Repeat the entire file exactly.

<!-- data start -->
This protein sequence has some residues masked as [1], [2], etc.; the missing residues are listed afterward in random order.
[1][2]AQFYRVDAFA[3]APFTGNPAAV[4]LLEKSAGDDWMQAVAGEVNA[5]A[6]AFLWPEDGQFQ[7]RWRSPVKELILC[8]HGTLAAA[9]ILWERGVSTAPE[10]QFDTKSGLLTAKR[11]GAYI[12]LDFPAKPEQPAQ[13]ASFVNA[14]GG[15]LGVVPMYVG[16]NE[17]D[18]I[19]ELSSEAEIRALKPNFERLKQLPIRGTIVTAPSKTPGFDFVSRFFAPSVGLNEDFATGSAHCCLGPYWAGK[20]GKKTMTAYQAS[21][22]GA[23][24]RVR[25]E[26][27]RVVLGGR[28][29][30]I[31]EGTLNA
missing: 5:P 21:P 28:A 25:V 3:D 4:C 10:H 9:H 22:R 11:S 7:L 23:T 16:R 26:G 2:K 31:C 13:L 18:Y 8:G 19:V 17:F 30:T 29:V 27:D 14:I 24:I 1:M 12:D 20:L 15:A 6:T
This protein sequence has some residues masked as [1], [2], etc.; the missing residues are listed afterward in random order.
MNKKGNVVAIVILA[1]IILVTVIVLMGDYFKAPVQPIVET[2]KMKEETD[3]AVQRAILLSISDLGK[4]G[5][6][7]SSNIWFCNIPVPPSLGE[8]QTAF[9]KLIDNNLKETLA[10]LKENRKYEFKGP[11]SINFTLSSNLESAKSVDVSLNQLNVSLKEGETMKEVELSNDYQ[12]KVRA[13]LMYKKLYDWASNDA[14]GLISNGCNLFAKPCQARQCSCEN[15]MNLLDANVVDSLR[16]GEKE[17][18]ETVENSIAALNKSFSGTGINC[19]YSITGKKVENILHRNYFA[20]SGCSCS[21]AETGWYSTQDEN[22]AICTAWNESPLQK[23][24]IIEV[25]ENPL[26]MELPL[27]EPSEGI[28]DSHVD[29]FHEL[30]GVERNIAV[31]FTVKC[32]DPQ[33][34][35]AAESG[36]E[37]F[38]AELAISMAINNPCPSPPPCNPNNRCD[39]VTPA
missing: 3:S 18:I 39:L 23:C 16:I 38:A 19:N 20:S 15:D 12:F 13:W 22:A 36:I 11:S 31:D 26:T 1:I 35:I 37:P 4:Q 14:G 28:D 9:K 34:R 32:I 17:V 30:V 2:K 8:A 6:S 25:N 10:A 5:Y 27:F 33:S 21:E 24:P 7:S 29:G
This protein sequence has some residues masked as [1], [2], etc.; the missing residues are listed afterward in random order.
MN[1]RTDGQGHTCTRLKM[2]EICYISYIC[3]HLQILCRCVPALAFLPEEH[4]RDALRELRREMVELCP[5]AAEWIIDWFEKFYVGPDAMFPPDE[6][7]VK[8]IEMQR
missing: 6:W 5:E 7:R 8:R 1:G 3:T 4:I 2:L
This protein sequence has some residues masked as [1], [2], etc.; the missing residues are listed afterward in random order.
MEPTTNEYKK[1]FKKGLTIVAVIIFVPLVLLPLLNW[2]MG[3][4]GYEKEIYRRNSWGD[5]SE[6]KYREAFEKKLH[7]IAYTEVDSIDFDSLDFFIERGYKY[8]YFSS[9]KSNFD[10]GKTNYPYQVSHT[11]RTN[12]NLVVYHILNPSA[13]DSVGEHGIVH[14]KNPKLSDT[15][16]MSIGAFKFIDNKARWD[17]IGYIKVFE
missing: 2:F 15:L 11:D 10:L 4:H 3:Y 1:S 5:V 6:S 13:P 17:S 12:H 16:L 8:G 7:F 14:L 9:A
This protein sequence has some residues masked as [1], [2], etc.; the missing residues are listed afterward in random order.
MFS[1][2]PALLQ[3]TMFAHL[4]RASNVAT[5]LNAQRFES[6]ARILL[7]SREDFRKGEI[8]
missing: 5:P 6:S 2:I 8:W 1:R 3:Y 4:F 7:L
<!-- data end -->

This protein sequence has some residues masked as [1], [2], etc.; the missing residues are listed afterward in random order.
[1][2]AQFYRVDAFA[3]APFTGNPAAV[4]LLEKSAGDDWMQAVAGEVNA[5]A[6]AFLWPEDGQFQ[7]RWRSPVKELILC[8]HGTLAAA[9]ILWERGVSTAPE[10]QFDTKSGLLTAKR[11]GAYI[12]LDFPAKPEQPAQ[13]ASFVNA[14]GG[15]LGVVPMYVG[16]NE[17]D[18]I[19]ELSSEAEIRALKPNFERLKQLPIRGTIVTAPSKTPGFDFVSRFFAPSVGLNEDFATGSAHCCLGPYWAGK[20]GKKTMTAYQAS[21][22]GA[23][24]RVR[25]E[26][27]RVVLGGR[28][29][30]I[31]EGTLNA
missing: 5:P 21:P 28:A 25:V 3:D 4:C 10:H 9:H 22:R 11:S 7:L 23:T 16:R 26:G 2:K 31:C 13:L 18:Y 8:G 19:V 17:F 30:T 29:V 27:D 14:I 24:I 1:M 12:D 20:L 15:A 6:T
This protein sequence has some residues masked as [1], [2], etc.; the missing residues are listed afterward in random order.
MNKKGNVVAIVILA[1]IILVTVIVLMGDYFKAPVQPIVET[2]KMKEETD[3]AVQRAILLSISDLGK[4]G[5][6][7]SSNIWFCNIPVPPSLGE[8]QTAF[9]KLIDNNLKETLA[10]LKENRKYEFKGP[11]SINFTLSSNLESAKSVDVSLNQLNVSLKEGETMKEVELSNDYQ[12]KVRA[13]LMYKKLYDWASNDA[14]GLISNGCNLFAKPCQARQCSCEN[15]MNLLDANVVDSLR[16]GEKE[17][18]ETVENSIAALNKSFSGTGINC[19]YSITGKKVENILHRNYFA[20]SGCSCS[21]AETGWYSTQDEN[22]AICTAWNESPLQK[23][24]IIEV[25]ENPL[26]MELPL[27]EPSEGI[28]DSHVD[29]FHEL[30]GVERNIAV[31]FTVKC[32]DPQ[33][34][35]AAESG[36]E[37]F[38]AELAISMAINNPCPSPPPCNPNNRCD[39]VTPA
missing: 3:S 18:I 39:L 23:C 16:I 38:A 19:N 20:S 15:D 12:F 13:W 22:A 36:I 11:S 31:D 26:T 1:I 35:I 37:P 4:Q 14:G 28:D 9:K 34:R 32:I 17:V 30:V 2:K 8:A 6:S 25:N 10:A 5:Y 27:F 33:S 21:E 24:P 7:S 29:G
This protein sequence has some residues masked as [1], [2], etc.; the missing residues are listed afterward in random order.
MN[1]RTDGQGHTCTRLKM[2]EICYISYIC[3]HLQILCRCVPALAFLPEEH[4]RDALRELRREMVELCP[5]AAEWIIDWFEKFYVGPDAMFPPDE[6][7]VK[8]IEMQR
missing: 6:W 5:E 7:R 8:R 1:G 3:T 4:I 2:L
This protein sequence has some residues masked as [1], [2], etc.; the missing residues are listed afterward in random order.
MEPTTNEYKK[1]FKKGLTIVAVIIFVPLVLLPLLNW[2]MG[3][4]GYEKEIYRRNSWGD[5]SE[6]KYREAFEKKLH[7]IAYTEVDSIDFDSLDFFIERGYKY[8]YFSS[9]KSNFD[10]GKTNYPYQVSHT[11]RTN[12]NLVVYHILNPSA[13]DSVGEHGIVH[14]KNPKLSDT[15][16]MSIGAFKFIDNKARWD[17]IGYIKVFE
missing: 2:F 15:L 11:D 10:L 4:H 3:Y 1:S 5:V 6:S 13:P 17:S 12:H 16:L 8:G 7:F 14:L 9:A
This protein sequence has some residues masked as [1], [2], etc.; the missing residues are listed afterward in random order.
MFS[1][2]PALLQ[3]TMFAHL[4]RASNVAT[5]LNAQRFES[6]ARILL[7]SREDFRKGEI[8]
missing: 5:P 6:S 2:I 8:W 1:R 3:Y 4:F 7:L